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Quiz about Piggies
Quiz about Piggies

Piggies Trivia Quiz

'I can hear them calling, I can hear them call me...' My first meats quiz was on any meat BUT pig, so now it's the turn of bacon, pork and ham. Here are the descriptions of ten dishes made with the meat of a pig. Match the dish to the description.

A matching quiz by Kankurette. Estimated time: 3 mins.
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3 mins
Match Quiz
Quiz #
Dec 03 21
# Qns
Avg Score
9 / 10
Top 20% Quiz
Last 3 plays: Guest 107 (10/10), Guest 174 (10/10), Guest 24 (10/10).
Mobile instructions: Press on an answer on the right. Then, press on the gray box it matches on the left.
(a) Drag-and-drop from the right to the left, or (b) click on a right side answer box and then on a left side box to move it.
1. A pork and bean casserole from the south of France.  
2. A Danish dish of fried pork belly, served with potatoes and parsley.  
Devils on horseback
3. A Brazilian meat and black bean stew.  
4. A Japanese deep-fried pork cutlet.  
5. A Chinese dish consisting of pig seasoned and roasted in a charcoal furnace.  
6. A Czech soup made with pigs' blood.   
Siu yuk
7. A Filipino dish consisting of a whole suckling pig roasted over charcoal.  
8. A German sausage served with chips and an orange sauce.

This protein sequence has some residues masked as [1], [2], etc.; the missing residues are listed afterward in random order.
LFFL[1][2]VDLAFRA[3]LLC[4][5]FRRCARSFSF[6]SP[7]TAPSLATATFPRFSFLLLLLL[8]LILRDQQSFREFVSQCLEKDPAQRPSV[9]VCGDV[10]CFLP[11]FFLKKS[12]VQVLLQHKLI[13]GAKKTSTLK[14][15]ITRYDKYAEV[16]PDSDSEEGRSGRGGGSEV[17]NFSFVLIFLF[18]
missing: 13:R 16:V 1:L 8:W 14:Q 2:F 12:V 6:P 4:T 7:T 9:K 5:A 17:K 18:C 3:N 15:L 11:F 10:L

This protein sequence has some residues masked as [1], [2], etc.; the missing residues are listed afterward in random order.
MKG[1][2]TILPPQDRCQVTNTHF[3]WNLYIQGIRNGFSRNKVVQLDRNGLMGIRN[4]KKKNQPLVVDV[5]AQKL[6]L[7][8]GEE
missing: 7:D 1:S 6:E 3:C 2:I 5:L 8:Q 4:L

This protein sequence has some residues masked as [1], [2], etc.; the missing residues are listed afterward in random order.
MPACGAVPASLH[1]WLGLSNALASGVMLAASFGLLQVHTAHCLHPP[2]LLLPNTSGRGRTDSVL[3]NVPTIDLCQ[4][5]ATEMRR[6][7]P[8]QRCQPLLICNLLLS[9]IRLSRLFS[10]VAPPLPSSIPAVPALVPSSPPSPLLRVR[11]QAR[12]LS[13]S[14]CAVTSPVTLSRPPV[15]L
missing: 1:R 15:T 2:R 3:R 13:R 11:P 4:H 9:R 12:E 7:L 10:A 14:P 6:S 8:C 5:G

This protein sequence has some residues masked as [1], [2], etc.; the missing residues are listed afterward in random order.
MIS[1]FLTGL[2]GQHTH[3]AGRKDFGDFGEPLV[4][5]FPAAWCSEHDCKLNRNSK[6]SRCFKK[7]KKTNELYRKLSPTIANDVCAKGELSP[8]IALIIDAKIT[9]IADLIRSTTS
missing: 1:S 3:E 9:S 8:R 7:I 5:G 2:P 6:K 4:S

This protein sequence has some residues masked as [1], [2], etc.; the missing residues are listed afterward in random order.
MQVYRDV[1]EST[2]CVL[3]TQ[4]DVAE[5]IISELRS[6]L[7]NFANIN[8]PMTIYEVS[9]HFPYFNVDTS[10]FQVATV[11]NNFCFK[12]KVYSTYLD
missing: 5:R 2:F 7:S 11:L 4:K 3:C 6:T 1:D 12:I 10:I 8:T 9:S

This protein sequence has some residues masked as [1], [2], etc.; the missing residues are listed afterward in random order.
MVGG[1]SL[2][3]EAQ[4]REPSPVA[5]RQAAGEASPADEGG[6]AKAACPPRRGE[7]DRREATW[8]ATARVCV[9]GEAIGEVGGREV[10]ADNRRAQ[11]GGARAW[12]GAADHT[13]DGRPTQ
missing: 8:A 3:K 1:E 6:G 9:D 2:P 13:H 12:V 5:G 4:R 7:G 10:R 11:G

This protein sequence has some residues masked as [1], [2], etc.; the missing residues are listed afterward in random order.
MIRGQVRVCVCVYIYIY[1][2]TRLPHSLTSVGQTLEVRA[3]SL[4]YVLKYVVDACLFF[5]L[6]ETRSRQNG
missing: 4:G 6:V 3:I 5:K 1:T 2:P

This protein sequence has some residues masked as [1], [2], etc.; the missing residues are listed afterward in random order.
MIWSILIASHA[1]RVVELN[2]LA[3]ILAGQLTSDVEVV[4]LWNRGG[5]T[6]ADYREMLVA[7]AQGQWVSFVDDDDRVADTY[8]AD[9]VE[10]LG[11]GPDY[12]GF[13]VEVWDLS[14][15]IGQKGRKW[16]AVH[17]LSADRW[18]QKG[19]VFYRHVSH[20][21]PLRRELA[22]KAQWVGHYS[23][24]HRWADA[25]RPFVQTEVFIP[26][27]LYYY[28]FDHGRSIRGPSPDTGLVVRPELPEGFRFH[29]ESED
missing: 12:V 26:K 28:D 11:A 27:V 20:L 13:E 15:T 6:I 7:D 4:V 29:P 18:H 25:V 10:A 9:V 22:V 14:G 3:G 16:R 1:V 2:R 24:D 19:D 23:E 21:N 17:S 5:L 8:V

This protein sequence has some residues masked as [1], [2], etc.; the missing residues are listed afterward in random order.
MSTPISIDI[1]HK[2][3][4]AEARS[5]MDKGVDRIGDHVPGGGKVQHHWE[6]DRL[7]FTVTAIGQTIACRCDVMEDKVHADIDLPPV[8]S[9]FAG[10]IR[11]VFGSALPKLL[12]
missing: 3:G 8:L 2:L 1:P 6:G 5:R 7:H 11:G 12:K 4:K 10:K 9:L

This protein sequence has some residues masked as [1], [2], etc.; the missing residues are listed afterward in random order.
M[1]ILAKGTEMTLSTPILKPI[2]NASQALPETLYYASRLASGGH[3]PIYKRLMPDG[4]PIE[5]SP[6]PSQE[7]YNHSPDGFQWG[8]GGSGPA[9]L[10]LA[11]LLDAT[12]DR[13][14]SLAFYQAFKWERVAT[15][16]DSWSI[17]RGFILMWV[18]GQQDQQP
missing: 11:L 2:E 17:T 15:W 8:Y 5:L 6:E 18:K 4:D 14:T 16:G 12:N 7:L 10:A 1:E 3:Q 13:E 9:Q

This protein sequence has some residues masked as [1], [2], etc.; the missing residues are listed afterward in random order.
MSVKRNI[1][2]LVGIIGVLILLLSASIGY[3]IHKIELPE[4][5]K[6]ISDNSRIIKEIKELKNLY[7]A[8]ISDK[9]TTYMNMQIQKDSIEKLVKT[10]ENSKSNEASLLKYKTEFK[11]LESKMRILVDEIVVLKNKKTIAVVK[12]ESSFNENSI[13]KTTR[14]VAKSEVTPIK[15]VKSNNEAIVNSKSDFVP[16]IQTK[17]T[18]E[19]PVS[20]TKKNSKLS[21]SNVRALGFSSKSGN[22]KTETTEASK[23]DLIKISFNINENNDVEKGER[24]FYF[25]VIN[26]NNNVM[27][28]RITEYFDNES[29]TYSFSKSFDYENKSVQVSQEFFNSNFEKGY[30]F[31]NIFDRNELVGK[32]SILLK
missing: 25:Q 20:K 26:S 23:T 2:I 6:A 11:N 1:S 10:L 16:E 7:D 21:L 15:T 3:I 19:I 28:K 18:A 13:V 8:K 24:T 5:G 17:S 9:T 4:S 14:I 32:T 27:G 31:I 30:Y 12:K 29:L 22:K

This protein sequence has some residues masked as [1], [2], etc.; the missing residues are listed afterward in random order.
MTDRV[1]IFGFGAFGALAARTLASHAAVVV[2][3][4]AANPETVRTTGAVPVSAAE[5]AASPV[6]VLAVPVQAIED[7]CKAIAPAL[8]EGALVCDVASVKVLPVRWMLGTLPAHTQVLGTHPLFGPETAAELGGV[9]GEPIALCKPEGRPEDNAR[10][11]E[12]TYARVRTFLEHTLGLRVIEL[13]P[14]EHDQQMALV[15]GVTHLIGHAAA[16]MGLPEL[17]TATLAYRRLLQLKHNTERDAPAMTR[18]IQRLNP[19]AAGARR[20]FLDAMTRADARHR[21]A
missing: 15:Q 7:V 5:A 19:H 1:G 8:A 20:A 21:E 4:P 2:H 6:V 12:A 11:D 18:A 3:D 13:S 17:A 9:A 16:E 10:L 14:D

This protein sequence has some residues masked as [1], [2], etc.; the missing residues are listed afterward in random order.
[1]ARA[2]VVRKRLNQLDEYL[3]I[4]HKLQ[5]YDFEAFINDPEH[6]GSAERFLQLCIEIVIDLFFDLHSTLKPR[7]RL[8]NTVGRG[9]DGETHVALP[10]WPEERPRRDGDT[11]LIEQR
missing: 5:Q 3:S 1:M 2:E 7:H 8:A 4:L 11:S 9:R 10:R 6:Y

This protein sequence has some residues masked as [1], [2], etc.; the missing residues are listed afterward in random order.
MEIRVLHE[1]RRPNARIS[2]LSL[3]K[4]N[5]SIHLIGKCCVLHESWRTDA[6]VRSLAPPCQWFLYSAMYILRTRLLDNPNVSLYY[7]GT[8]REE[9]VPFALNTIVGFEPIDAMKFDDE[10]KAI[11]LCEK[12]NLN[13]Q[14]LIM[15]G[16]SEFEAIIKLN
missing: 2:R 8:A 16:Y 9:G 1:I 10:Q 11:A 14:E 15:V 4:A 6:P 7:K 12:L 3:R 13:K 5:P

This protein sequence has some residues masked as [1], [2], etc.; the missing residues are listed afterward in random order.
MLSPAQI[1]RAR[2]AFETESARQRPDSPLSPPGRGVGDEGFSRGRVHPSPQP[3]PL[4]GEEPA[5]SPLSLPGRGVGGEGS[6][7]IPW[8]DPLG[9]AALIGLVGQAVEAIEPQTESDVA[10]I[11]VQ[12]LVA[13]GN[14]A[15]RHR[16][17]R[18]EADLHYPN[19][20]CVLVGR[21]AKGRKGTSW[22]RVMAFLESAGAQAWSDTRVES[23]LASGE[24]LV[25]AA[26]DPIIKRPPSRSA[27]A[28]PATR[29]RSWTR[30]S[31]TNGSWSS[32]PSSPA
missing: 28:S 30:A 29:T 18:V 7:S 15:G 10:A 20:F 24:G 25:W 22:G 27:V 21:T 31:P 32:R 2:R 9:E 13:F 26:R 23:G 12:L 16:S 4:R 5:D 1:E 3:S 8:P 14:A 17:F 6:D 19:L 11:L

9. A British appetiser featuring prunes wrapped in bacon.  
Stegt flaesk
10. A South Korean stew associated with soldiers, made with ham, kimchi, sausage and baked beans.  

Quiz Answer Key and Fun Facts
1. A pork and bean casserole from the south of France.

Answer: Cassoulet

Cassoulet is traditionally made with white beans, sausage and pork skin. It also contains other meats such as duck confit, partridge, mutton or goose. It originates from the historic province of Languedoc (now Occitanie) in the south of France, and takes its name from the cassole, a type of earthenware pot with slanted sides, in which it is traditionally cooked. Canned varieties are available in French supermarkets.
2. A Danish dish of fried pork belly, served with potatoes and parsley.

Answer: Stegt flaesk

Stegt flæsk med persillesovs (literally 'fried pork belly with parsley'), to gives it its full name, is the national dish of Denmark, and consists of strips of fried pork belly, potatoes and a white sauce made with parsley. It is of rural origin, and is popular due to being relatively cheap.

Although Denmark is famous for its bacon, and 'flæsk' is sometimes translated as 'bacon', there is a distinction between flæsk and bacon; flæsk is traditionally not smoked or salted. As well as parsley sauce, it can also be served with apple compote.
3. A Brazilian meat and black bean stew.

Answer: Feijoada